There will be a lot more VR (virtual reality) and AR (augmented reality but as with most new technologies, the early results don't always produce the results the pundits were predicting
The following data confirm that the public is not ready to adopt just yet.
Trends will change this:
- People will try the newer, lighter models and better experiences
- Better software (programs) will catch on
- The shift to more AR will happen soon
When augmented reality is as simple as the Pokemon game, data on everything displayed in apps we know, we'll want more AR. Some experiences will call for full immersion and VR will grow too.
Cost Isn't the Only Reason People Aren't Buying VR Headsets
Many are just not interested in the devices
Virtual reality (VR) headsets don’t come cheap—some can leave a big dent in a consumer’s wallet. But cost isn’t the only factor holding back adoption of these devices. Many people are simply not interested in them.
Indeed, a March 2017 survey of US internet users by Thrive Analytics found more than half of respondents (53%) weren’t interested in owning a VR headset.
Older respondents were more likely to be uninterested than their younger counterparts. For example, 54% of 45- to 54-year-olds said they “just weren’t interested” in owning a VR device or system, and 67% of respondents ages 65 and older said the same.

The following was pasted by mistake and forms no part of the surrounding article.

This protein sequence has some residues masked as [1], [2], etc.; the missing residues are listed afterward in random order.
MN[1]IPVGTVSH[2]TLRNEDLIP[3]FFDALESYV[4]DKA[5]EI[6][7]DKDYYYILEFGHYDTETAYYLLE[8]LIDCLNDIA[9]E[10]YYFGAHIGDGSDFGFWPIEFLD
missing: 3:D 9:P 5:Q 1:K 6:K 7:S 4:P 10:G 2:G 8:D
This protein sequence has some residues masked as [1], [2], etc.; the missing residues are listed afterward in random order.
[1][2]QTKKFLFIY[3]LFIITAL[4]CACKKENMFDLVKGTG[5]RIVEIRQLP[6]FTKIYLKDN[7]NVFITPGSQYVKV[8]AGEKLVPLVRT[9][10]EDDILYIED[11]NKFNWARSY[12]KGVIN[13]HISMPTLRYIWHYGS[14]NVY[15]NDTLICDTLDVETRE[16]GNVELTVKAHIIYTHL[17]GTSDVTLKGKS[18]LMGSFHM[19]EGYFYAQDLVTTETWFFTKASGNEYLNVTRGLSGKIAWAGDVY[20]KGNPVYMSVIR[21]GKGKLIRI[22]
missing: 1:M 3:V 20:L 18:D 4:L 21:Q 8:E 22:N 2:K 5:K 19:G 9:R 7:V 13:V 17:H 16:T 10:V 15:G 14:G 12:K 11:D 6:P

In contrast, just 39% of respondents ages 25 to 34 said they were just not interested in owning a VR device.
Lack of content was another reason why some people weren’t tempted to buy a VR device. Though in this case, younger respondents were more likely to say this was a contributing factor to not owning a device compared with older generations.
But by and large, a greater reason than content availability for not owning a VR device—and something that has been discussed in other surveys on the matter—is cost.
Fully 43% of internet users polled were not interested in owning a VR headset because they felt the devices were too expensive, Thrive found. Moreover, among respondents ages 18 to 34, price was the most widely cited reason for a lack of interest in owning such a device.
A similar survey of US internet users by Gamer Network in February 2016 found that the largest share of respondents (51.3%) considered price the most important factor when purchasing a VR headset. Visual quality was the second leading consideration, cited by 47.3% of those polled.